1. The orders made by Morris SM were interlocutory in nature.  Given the orders were not “final orders”, s 19(3) of the Local Court Act provides that an appeal may be made to the Supreme Court in respect of the orders, with leave of the Supreme Court. 
  2. As the orders made by Morris SM were in the exercise of a discretion with respect to a matter of practice or procedure, the applicant must first show that the correctness of the orders is sufficiently doubtful so as to justify the granting of leave and secondly that the interests of justice make it desirable to grant leave.   Clearly the Local Court has power to grant leave pursuant to the Local Court Rules.  That power may be exercised even after all of the evidence has been given and after the cases for both parties have been concluded.   Amendments to pleadings, including particulars should readily be made in order for the pleadings to conform to the evidence adduced at trial, however, the power to amend pleadings cannot be used in a manner that causes significant prejudice to any party.  The timing of the application to amend in this matter, brought the issue of prejudice to Dr Holt into sharp relief. 
  3. Amendments of this kind are regularly permitted, provided fresh issues based on different causes of action are not raised.   Clearly a court is unlikely to exercise a discretion to grant amendments of this kind based on evidence that would be a departure from the pleaded cause of action, or that would give rise to a new issue in respect of which no notice was given.  The principles of fair trial and prevention of prejudice must also be considered.  The majority in Leotta v Public Transport Commission noted there was no complaint by the defendant in that case, to the effect that the amendment, the subject of those proceedings, would require further evidence in response.   That is not the case here.  In my opinion the overall context of this case, is a relevant consideration in assessing whether certain parts of the evidence can genuinely be said to be further alleged misrepresentations that should be added as particulars.  The alleged misrepresentations are said by the applicant to justify, in large part, the termination of the contract.  Not every alleged untruthful statement by Dr Holt, that was the subject of some cross-examination, could be said on the evidence to have induced the applicant’s witness, Dr Vrodos to reduce the hours worked by the plaintiff.  The bulk of those matters appeared to be relevant to credit.  Credit matters may well in turn affect the court’s conclusion with respect to whether Dr Holt had misrepresented the true state of his affairs to the applicant, however, in my opinion it could not be said that each alleged credit matter raised in evidence was capable of supporting a fact in issue, namely a misrepresentation relied on by the applicant.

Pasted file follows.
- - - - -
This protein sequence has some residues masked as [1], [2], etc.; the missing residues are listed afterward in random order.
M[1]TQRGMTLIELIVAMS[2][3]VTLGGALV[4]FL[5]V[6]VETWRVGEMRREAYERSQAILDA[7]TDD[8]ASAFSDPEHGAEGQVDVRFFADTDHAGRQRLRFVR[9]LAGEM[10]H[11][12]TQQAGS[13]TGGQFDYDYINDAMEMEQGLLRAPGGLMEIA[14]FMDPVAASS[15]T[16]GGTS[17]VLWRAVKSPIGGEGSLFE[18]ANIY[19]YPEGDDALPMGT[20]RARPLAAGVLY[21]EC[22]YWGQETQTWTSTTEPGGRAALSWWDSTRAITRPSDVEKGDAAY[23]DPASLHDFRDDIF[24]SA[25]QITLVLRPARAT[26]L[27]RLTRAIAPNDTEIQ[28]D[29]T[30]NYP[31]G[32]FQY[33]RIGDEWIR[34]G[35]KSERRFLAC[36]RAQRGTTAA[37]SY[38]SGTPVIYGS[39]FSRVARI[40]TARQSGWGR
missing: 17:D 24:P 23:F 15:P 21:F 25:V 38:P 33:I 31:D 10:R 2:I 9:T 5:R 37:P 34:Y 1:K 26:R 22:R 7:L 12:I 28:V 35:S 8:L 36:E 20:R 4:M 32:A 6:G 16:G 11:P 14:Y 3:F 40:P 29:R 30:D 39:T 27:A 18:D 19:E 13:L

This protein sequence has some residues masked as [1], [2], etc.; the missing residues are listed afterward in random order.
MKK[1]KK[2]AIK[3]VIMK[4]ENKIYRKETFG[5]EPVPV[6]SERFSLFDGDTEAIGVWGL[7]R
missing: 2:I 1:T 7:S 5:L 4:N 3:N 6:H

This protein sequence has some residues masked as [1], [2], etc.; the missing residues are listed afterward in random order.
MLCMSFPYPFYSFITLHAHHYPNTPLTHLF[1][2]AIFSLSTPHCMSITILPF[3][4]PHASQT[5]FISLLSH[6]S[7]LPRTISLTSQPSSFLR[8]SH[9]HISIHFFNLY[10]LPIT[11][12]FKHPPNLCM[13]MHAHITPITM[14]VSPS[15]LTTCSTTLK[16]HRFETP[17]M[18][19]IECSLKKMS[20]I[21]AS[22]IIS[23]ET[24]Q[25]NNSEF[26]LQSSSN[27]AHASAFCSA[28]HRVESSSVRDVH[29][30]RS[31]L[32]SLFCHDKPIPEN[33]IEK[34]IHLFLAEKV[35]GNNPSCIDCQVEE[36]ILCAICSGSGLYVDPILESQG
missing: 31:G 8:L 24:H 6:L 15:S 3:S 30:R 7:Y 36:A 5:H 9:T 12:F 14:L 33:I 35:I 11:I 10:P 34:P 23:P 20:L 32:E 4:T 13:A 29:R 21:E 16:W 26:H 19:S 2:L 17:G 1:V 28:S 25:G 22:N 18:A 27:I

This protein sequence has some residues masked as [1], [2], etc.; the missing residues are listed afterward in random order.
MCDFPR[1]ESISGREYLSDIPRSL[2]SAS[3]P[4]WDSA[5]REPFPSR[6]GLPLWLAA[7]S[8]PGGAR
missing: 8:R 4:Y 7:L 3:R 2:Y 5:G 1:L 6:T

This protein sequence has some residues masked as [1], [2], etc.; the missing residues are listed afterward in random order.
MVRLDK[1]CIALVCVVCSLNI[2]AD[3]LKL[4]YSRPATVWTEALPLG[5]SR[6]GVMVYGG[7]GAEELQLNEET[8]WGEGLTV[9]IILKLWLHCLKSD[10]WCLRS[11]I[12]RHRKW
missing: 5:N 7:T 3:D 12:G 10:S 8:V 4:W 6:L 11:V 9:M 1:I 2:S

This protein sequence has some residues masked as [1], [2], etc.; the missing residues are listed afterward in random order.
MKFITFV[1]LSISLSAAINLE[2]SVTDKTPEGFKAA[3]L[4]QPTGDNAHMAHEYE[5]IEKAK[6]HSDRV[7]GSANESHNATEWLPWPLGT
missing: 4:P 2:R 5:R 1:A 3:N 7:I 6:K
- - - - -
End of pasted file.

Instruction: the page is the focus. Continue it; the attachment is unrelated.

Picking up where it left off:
4. Morris SM clearly accepted the principle that particulars may be amended after the evidence at trial is closed, referring to Dare v Pulham, however, she accepted that Dr Holt would be prejudiced if she had allowed the application to amend the particulars after the close of the evidence.  
  5. Background Relevant to the Hearing in the Local Court
  6. In very broad terms, Dr Holt claimed remuneration for work he alleged he had done as a dentist and had not been paid for.  He also claimed four weeks’ notice, in the sense of having lost the opportunity of working for those four weeks; he claimed he was entitled to that work and to be paid.  His claim was for loss of income for that period.  The action was not in the nature of an action based on an employment contract. 
  7. The applicant denied the claim and asserted a set-off, suggesting that as a result of alleged misconduct on the part of Dr Holt, the contract could be summarily terminated and Dr Holt was not entitled to the value of the lost opportunity of working for the four weeks.  It is not necessary here to detail the formula calculated to determine the sum said to be owed by Dr Holt.  This litigation has a significant history of pleading complexity.  The applicant was partially successful in obtaining leave to appeal against a previous Magistrate’s decision concerning a matter of procedure (striking out certain Amended Particulars of the Statement of Claim).  Barr J’s decision allowing the appeal in part, provides further background including details of calculations that need not to be reproduced here.